Local Ithaca/Dryden birds, 29 Aug 2000.

A typical day, the things I see every day on the way to the office (I wish).

 

These pictures were taken with an Olympus D-450 digital camera through a Swarovski HD80 spotting scope.

All photographs 2000 Kevin J. McGowan.

 


While looking for tagged crows at the Stevenson Road compost piles, the Ring-billed Gulls and I were joined by a Great Egret (Ardea alba). Although I heard it mutter a bit, I never saw it go after any food item.

 


Joining in with the 30 or so American Crows at the compost piles were 4 Fish Crows (Corvus ossifragus). Here is a picture of an adult Fish Crow feasting on something the Cornell dorm-ites left behind.

So obviously not an American Crow, isn't it?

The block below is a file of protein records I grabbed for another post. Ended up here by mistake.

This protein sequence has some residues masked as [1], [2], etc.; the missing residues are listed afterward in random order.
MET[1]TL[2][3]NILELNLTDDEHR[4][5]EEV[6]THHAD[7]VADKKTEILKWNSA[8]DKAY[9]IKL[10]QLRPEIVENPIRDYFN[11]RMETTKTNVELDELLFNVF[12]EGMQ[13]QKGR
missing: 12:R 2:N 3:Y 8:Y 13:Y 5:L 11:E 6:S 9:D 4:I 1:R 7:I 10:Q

Here is a picture of an American Crow (behind) and a Fish Crow (foreground) together (with a juv. Ring-billed Gull) on the compost piles. Note the short-legged, rather short-necked appearance of the Fish Crow, as well as the differently shaped bill. Any size comparison is useless in this photo, and it can be tricky in person as well. At this time of year (late August) the easiest way to tell them apart (other than voice; these Fish Crows were completely silent) is that the American Crows are in heavy molt and look really ragged while the Fish Crows haven't really begun molt yet and still look sleek. But, I wouldn't use that criterion for much longer this year. (One Fish Crow had begun molting its nasal bristles, but unfortunately my pictures weren't sharp.) 

For more on how to tell the two species apart, go to my Fish Crow ID page.


Later on in the morning I was lucky enough to stop in at the Lab of Ornithology and see this nice male Merlin (Falco columbarius) perched in the great dead tree overlooking the pond.

 

All photos Kevin J. McGowan


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Revised: April 06, 2005.